Transcending the Gamer stereotype in Popular Culture
Fat, unhealthy, unhygienic, lacks of friends, recluse, hacker, bullied, male, and living in the basement of his parents are examples of how popular culture portrays gamers. However, most people do not realize that this is far from the truth. The gamer stereotype is a thing of the past. As I began my research, I soon realized that popular culture in one way or another had began to deviate from this stereotype of gamers in the last 20 years. Popular culture began to show that gamers are much more than the stereotype that we think of when we think of gamers.
Lets start in the nineties with the movie “Hackers”, released in 1995 and it’s about a teenage computer genius, Dade, and his friends who are hackers and the events that unfold when one of the newer hackers hacks a computer and gains access to a computer file that contains information about stolen money.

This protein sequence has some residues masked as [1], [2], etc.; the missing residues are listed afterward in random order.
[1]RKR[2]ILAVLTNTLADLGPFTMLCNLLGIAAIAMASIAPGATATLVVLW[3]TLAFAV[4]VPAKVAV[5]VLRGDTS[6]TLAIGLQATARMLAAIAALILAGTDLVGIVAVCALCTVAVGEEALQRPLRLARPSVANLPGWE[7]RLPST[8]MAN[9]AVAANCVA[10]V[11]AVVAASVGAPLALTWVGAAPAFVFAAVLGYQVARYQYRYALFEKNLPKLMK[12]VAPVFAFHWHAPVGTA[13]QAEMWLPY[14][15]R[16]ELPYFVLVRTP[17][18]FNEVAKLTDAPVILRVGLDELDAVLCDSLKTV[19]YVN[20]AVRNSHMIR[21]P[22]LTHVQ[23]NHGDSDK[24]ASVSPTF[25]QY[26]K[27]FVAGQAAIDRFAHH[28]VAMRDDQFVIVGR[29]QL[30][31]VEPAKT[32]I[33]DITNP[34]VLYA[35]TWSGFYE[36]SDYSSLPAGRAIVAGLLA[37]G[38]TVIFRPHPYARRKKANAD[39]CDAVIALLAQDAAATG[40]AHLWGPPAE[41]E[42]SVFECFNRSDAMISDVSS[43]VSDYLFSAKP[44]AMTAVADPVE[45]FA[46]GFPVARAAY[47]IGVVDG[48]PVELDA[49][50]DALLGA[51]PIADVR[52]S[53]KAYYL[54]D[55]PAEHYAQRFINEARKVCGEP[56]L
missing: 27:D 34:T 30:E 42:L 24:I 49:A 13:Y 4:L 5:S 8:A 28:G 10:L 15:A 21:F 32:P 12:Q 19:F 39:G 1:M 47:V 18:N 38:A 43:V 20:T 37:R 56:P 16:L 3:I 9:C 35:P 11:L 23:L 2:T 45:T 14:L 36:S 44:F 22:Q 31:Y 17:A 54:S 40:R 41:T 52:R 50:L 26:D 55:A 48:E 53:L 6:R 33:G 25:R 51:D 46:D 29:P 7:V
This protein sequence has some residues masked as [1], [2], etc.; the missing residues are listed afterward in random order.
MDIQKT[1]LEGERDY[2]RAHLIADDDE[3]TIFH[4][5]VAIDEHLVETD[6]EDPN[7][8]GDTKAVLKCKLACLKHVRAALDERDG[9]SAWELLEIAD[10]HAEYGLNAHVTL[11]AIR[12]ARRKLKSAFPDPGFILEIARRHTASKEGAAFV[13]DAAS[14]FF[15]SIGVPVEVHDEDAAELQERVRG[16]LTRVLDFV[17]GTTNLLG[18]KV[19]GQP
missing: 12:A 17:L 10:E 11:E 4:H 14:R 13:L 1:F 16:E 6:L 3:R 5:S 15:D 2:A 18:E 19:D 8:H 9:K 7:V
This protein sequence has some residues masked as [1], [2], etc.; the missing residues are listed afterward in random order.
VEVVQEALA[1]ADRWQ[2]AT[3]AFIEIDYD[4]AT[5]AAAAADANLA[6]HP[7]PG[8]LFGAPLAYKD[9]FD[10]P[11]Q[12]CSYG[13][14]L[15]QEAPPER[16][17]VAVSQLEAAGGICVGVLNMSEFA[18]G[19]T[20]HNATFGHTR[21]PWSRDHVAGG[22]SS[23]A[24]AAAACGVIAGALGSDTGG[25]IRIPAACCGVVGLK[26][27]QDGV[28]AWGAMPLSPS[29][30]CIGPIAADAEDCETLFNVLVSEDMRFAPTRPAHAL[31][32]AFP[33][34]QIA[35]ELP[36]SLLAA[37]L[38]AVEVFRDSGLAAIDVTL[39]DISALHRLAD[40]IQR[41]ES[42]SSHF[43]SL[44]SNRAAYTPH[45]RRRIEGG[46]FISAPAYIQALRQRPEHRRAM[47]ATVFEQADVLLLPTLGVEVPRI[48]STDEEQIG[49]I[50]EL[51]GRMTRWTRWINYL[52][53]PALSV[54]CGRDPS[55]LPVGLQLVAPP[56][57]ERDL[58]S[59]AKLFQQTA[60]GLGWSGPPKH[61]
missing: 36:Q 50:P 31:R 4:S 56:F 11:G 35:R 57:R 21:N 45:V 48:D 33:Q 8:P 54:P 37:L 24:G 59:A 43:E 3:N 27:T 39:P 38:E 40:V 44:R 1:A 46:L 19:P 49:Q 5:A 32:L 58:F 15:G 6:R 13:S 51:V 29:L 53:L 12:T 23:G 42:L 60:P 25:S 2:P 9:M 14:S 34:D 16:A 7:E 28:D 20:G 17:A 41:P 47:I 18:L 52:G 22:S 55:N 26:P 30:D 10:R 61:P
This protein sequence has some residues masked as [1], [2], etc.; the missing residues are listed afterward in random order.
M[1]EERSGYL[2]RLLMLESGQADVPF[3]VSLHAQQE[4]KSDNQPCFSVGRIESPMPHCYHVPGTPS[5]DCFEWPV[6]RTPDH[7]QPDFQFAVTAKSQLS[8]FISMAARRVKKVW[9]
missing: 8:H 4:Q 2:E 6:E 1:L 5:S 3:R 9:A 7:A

Then the hackers are accused of planting a program that would cause a disaster. The movie ends with the hackers clearing their names and actual people stealing money being sent to jail. Now lets jump into how gamers and hackers are connected. In the nineties, there really was no difference to how people thought of gamers or hackers. They were one and the same back in the nineties and even still sometimes today with the older generations. The movie also tends to reinforce the connection between gamers and hackers as all of the hackers were mostly male teenagers. The movie also portrays hackers as a subculture that the mainstream culture disliked and thought that they were a danger to society. They were seen as criminals that had uncontrolled power through the use of their computers and one of the cops in the movie went as far as calling what they did as “commie bullshit”. All of these portrayals of the hackers fit in well with the gamer stereotype.